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Volume 23 No. 28
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Conference expects digital giants to bid for media rights

ESPN and Fox now hold the Pac-12’s main package.
Photo: getty images

Big digital companies were nowhere to be found when the PGA Tour sold its media rights to CBS, NBC and ESPN earlier this year.

 

The FAANG companies — Facebook, Apple, Amazon, Netflix and Google — have not been especially active during early talks for NFL or MLB rights either, several sources say.

But when the Pac-12 Conference negotiates its next media rights deal to start in the fall of 2024, conference executives expect the deep-pocketed digital companies to make serious bids.

Why?

“This is what they’re telling us,” Pac-12 Networks President Mark Shuken said. “Several of them have come to us and said that they want to be in this space.”

The most intriguing conversations have come with Apple, which so far has not settled on a financial model around sports rights. Apple executives have told conference and school officials that they see live sports as a programming genre that can set its direct-to-consumer business apart from its rivals.

Apple also was attracted by the conference’s physical location. The Pac-12 is based in San Francisco; Apple is in nearby Cupertino, Calif.

During one meeting, Apple executives told the Pac-12’s school presidents that it was only interested in the conference’s primary media rights package, not a digital one. ESPN and Fox currently hold the rights to the conference’s main package, paying a combined $250 million per year on average to the conference.

“They said that they are very interested in learning more about the rights and learning more about the business to determine whether or not they’d be a viable partner in 2024,” Shuken said. “They said that, on the surface, we look like a good partner to investigate.”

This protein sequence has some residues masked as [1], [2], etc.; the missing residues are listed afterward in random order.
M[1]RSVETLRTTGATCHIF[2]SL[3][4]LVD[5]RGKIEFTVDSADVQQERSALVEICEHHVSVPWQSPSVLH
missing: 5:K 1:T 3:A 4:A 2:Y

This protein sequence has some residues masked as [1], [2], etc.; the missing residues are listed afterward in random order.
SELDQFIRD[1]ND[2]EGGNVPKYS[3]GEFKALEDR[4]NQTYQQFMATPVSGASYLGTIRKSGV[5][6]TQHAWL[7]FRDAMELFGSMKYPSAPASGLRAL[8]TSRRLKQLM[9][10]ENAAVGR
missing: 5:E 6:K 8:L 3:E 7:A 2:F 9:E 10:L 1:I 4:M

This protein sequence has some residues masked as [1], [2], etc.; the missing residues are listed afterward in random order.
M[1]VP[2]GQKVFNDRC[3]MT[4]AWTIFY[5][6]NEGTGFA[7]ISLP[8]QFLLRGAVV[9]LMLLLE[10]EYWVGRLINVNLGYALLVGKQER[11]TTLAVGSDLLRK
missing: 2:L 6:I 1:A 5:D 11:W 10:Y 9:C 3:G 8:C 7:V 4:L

The conference already has a small relationship with Apple, which carries the Pac-12 app via Apple TV. “We’ve also been working with them on experimenting with different products that we have,” Shuken said.

With the launch of streaming services, like ESPN+ and last week’s Peacock, Shuken sounded confident that the media landscape in 2024 will be significantly different than the one today, with consumer habits drifting more substantially to direct-to-consumer services.

“We’re kind of lucky because we can watch some of the other direct-to-consumer models now and see how they play out,” Shuken said. “Companies are really testing the models right now to figure out the best way to do it.”

The conference established relationships with the digital companies over the past year, as it sought potential investors that were interested in taking an equity stake in the conference. Ultimately, the conference decided to move forward on its own. But it was heartened by the amount of interest.

“That validated the premise that there will be new bidders and bigger bidders and better economics than we have now,” Shuken said. “The presidents chose not to move forward with a financial partner, but we also created a lot of relationships."